Designing Cityscape: The Courtyard
The site’s name was labeled as the ‘End of the World’. It was one of the city’s last slums.
The project brief was determined through a participative process involving everyone in the local community in order to guarantee the project’s social and economical sustainability. The final brief included a church, a community center (providing childcare and jobs to some of the slum’s former residents), a primary school and an auditorium. The local community set as one of the main goals the creation a new identity to rescue the site from its decade-long negative stigma. To the east and south, anonymous suburban surroundings offered no interesting references; hence, we designed the church’s tower to create an iconic reference. To the west, we designed a courtyard connecting to the city’s existing public spaces and to a steep valley offering distant seashore views. Today, the ‘End of the World’ is locally known as Senhora
da Boa Nova (or Our Lady of the ‘Good News’).
Designing Sacred Space: The void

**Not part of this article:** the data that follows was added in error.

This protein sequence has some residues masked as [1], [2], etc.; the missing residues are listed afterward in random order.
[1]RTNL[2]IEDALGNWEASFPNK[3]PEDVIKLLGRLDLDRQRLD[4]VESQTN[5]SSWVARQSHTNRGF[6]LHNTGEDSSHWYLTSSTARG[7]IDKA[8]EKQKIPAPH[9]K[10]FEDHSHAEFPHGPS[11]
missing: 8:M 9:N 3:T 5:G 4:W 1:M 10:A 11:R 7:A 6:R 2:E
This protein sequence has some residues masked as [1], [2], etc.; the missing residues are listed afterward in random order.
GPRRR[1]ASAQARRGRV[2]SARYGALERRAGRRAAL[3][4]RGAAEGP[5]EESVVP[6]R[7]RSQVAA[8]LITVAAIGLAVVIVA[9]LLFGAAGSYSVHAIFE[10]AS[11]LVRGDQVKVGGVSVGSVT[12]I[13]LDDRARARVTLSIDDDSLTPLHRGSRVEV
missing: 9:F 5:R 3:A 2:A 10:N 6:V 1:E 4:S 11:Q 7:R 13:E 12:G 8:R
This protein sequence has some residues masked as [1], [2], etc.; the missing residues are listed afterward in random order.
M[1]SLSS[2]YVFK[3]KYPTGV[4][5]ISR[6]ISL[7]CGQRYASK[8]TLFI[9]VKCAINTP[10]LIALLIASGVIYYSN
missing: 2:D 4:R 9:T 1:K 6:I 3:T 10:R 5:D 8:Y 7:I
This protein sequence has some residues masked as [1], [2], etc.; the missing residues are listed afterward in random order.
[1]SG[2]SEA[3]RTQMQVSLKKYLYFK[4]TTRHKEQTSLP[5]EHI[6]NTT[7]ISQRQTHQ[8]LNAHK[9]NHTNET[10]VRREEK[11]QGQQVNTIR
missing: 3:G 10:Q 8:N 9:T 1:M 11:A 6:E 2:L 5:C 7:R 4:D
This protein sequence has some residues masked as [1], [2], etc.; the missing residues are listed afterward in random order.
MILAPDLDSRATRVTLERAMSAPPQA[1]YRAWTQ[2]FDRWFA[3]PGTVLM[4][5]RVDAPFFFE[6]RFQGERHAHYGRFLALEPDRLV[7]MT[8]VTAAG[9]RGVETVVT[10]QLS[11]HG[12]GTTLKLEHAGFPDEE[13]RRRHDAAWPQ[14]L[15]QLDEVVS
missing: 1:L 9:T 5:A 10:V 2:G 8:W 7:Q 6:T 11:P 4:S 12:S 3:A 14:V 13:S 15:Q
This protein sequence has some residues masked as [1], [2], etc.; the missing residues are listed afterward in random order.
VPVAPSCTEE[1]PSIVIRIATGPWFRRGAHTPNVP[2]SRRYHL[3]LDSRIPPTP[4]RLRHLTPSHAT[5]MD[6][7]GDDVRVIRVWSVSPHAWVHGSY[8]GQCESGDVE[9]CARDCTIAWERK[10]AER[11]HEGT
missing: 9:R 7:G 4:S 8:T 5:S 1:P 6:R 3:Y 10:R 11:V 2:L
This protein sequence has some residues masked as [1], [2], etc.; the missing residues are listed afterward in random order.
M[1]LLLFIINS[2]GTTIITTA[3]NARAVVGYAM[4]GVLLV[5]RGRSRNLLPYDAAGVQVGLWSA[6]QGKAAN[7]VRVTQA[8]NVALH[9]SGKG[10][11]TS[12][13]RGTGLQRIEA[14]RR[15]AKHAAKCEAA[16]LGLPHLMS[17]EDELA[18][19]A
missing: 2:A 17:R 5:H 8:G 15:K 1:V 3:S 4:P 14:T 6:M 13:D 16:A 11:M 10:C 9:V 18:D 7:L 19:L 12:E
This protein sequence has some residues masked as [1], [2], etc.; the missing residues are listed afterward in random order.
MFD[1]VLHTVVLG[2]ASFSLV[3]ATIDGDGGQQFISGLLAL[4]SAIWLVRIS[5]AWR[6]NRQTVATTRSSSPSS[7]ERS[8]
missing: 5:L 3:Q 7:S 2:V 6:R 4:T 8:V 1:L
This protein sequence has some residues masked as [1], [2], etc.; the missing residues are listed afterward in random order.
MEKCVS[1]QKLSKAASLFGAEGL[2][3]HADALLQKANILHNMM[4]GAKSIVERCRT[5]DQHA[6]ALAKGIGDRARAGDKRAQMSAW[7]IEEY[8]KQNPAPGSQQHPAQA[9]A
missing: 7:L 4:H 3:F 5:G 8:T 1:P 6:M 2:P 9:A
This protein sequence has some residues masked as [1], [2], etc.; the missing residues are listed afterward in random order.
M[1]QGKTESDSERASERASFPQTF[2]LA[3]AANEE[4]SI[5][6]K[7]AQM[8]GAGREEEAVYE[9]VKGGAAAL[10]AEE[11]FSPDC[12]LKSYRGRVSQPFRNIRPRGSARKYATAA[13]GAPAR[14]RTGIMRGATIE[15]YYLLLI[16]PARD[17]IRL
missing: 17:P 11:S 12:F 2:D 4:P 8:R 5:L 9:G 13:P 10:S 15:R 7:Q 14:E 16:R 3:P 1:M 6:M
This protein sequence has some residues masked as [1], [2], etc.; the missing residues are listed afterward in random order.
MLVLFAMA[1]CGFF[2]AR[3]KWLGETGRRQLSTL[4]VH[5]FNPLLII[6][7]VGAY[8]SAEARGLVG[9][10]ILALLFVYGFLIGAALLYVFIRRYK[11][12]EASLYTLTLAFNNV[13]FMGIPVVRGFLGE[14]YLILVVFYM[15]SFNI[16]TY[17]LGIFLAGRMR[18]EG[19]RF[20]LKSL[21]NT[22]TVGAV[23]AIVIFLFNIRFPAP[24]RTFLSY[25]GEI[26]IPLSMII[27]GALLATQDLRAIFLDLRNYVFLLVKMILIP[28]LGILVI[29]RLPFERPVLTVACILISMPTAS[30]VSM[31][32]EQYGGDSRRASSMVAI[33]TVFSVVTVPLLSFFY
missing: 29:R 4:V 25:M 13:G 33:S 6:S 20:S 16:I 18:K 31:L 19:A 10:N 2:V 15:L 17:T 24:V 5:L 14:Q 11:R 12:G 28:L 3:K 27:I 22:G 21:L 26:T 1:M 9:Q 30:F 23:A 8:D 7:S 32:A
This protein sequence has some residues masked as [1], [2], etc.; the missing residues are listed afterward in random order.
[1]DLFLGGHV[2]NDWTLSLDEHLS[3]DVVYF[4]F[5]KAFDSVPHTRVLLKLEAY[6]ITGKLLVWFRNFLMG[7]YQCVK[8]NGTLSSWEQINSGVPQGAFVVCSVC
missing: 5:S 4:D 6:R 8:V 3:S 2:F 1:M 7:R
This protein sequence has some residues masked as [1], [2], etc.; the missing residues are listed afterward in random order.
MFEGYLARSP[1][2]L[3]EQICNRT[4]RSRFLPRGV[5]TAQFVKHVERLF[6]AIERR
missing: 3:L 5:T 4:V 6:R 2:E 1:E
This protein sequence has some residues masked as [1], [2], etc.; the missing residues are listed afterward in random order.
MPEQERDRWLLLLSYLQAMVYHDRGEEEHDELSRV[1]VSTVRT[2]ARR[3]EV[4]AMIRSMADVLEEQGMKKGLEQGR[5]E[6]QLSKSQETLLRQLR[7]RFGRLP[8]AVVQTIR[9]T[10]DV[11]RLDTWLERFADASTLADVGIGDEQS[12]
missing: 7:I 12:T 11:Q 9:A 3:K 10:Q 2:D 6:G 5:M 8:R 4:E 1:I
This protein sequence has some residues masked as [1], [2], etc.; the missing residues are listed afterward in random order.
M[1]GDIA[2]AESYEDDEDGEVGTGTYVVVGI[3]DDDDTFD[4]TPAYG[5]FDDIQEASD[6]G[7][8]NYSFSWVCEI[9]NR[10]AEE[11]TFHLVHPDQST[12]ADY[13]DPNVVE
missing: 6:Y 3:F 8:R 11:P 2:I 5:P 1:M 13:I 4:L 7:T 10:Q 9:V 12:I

Throughout the project’s development, the key conceptual elements were two empty spaces: the courtyard, where the community could meet; and the nave, the sacred space presenting what cannot be presented. We wished the nave to be an introspective, infinite, and in irrepresentable space. In order to achieve this, we followed creative paths suggested by the works of Bernini, Piranesi and Rachel Whiteread. Today, the church stands with an elliptical plan, providing a dynamic sense of scale, and covered by an interior dome, that eliminating the wall/ceiling division. The windows are deep, bringing indirect natural lighting into the nave, and distancing the suburban surroundings. The exterior walls curve to present an anthropomorphic object holding within the in limit, infinite, and irrepresentable void.